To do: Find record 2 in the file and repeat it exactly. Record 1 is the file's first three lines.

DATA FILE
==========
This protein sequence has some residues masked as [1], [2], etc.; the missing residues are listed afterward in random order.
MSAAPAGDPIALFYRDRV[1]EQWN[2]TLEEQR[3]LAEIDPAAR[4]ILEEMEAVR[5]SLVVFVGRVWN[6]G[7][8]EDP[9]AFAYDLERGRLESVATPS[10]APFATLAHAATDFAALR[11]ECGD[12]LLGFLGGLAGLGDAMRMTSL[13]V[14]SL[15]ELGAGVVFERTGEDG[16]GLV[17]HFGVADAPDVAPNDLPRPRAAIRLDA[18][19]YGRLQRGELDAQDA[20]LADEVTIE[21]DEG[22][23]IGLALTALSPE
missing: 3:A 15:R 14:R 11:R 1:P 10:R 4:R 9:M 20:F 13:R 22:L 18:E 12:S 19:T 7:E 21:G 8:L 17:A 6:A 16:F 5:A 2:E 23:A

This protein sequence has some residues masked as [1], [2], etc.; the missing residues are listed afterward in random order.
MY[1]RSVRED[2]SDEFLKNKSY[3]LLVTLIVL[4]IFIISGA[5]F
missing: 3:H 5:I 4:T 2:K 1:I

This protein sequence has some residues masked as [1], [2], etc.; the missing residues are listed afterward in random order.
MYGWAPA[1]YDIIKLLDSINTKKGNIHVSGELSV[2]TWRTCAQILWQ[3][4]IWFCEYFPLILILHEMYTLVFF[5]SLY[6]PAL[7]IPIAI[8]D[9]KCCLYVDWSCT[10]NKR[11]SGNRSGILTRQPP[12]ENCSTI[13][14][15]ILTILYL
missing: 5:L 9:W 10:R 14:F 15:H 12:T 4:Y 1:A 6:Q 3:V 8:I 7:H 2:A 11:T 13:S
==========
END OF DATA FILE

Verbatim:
This protein sequence has some residues masked as [1], [2], etc.; the missing residues are listed afterward in random order.
MY[1]RSVRED[2]SDEFLKNKSY[3]LLVTLIVL[4]IFIISGA[5]F
missing: 3:H 5:I 4:T 2:K 1:I